BBC Comedy Festival in Glasgow: Jon Petrie champions homegrown storytelling and sitcoms

Jon Petrie champions homegrown storytelling and the importance of sitcoms at the BBC Comedy Festival in Glasgow



May 23 - BBC Director of Comedy, Jon Petrie, today called for the TV industry to save our sitcoms with a focus on protecting homegrown storytelling and creating the next generation of classics, as he announced six new and returning shows.

Speaking at the BBC Comedy Festival taking place this week in Glasgow, Jon confirmed:

• Much-loved family favourite Outnumbered will return for a Christmas special

• The Power of Parker and Mammoth are both greenlit for second series

• Lee Mack’s Not Going Out, the longest-running British sitcom on air, is back

• Brand new series Smoggie Queens, starring Mark Benton and set in Teeside, and Funboys, set and filmed in Northern Ireland

Jon said: “We’re delighted to be in Glasgow, a city with proper comedy heritage and legendary humour, for our third annual BBC Comedy Festival.

“The BBC has always been the place for homegrown comedy hits that people want to come back to again and again – from Gavin and Stacey to Only Fools, to This Country and Ghosts. This is what we want to protect and invest in. It’s the very best storytelling from across the UK and it’s what our new commitments in development are all about.

“Mainstream comedy is what viewers love best. It’s written right through our comedy heritage and is so close to our hearts. It can tell our stories and bring us together like nothing else. That’s why audiences and critics feel so passionately about it and have such a strong sense of ownership.

“We want producers to take risks and create the next generation of classic sitcoms and immortal characters that audiences will keep returning to for decades to come.”

Jon pointed to previous callouts for producers to pitch more sitcoms, and the fast-changing media landscape, including the effects of strikes, inflation and recession, which he said had resulted in a smaller comedy eco-system.

He said: “At our first comedy festival in Newcastle two years ago, I said sitcoms were what we wanted to see more of. I said it again last year, in Cardiff.

“But the truth is we’re still not getting pitched enough of the comedy we need to keep people happy... If our comedy eco-system is shrinking, then it’s on all us to fight for the right of UK mainstream comedy to exist.

“The sitcom isn’t dead but it needs a couple of Berocca. And a black americano with two sugars. We’re asking you to do something really ambitious and help save our sitcom. It’s what audiences want to see.”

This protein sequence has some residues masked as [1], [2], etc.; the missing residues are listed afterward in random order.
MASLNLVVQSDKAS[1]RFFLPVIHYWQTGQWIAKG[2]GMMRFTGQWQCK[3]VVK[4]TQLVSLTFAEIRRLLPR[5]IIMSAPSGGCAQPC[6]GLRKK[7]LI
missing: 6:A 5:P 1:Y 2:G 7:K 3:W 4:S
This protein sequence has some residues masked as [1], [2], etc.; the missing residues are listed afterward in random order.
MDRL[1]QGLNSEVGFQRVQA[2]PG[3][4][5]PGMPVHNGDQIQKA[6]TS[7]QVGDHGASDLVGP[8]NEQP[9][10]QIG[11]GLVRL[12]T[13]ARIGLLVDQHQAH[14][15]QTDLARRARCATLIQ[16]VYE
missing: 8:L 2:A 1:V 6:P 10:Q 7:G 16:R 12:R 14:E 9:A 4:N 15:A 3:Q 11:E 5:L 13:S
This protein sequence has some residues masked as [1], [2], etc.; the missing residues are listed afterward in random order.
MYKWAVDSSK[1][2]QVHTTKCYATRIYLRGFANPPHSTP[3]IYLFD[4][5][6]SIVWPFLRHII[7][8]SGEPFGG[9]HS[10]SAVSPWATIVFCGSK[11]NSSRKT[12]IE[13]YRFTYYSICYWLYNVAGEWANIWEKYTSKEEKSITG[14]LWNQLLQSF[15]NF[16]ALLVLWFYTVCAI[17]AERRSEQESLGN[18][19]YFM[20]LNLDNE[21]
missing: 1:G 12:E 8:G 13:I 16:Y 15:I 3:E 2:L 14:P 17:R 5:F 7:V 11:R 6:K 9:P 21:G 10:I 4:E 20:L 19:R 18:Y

Jon unveiled plans to fund six writers’ rooms with show ideas originated and led by an experienced showrunner and backed by teams of established and new writing talent to create the next big UK sitcom. He cited shows such as Ghosts, Two Doors Down, Motherland and Here We Go, as examples.

He said: “We know that making a laugh out loud series is much easier said than done. So, in order to supercharge development in that area we are announcing a brand-new initiative for UK producers. We are committing to funding writers’ rooms with show ideas originated and led by an experienced showrunner to create the next big UK sitcom with broad appeal.”

Talking about the BBC’s commitment to comedy, Jon said that viewing figures were thriving.

“Our audiences have never wanted to watch comedy more, 8 of the 10 biggest comedies of last year were on the BBC, with the Ghosts Christmas Special at number one, attracting 7.2M viewers.

Last year saw 400 million hours watched of comedy on the BBC overall, and 700 million requests on iPlayer.

“This month we saw a brilliant night for BBC Comedy at the BAFTAs – with Best Comedy for Such Brave Girls and best comedy performances for Gbemisola Ikumelo in Black Ops and Mawaan Rizwan in Juice, plus the Short Form award for Mobility.

“And we’ve got an incredible year ahead, with brilliant new comedies like Daddy Issues, Spent and We Might Regret This, not to mention Only Child that will be shooting here in Glasgow, co-commissioned with our colleagues from BBC Scotland. And that’s before we even mention the Gavin and Stacey Christmas special… Even the announcement sent the show straight back into the BBC iPlayer top 10.

“We are still the biggest investor in comedy in the UK. And contrary to some reports, we’re not cutting back. In the last year alone, we’ve released 9 new shows and 14 recommissions and we want to continue to commit to at least 20 new and returning comedies on the BBC each year.”

Louise Thornton, Head of Commissioning, BBC Scotland, said: “We are thrilled to be hosting the BBC Comedy Festival in Glasgow this year. Scotland is home to some of the BBC’s most popular comedy characters and shows – Still Game, Scot Squad, Two Doors Down and more recently Dinosaur have been delighting our audiences for years as have our stand-up acts on Scotland’s lively comedy circuit. We are proud of the role BBC Scotland plays in backing both established and breakthrough talent both on and off screen and to welcome key industry figures to Glasgow to celebrate, discuss and explore future developments in this genre is hugely exciting.”

Source BBC One

May 24, 2024 3:00am ET by BBC One  


  Shortlink to this content:


Latest Press Releases

We may earn a commission from products purchased via links featured on our pages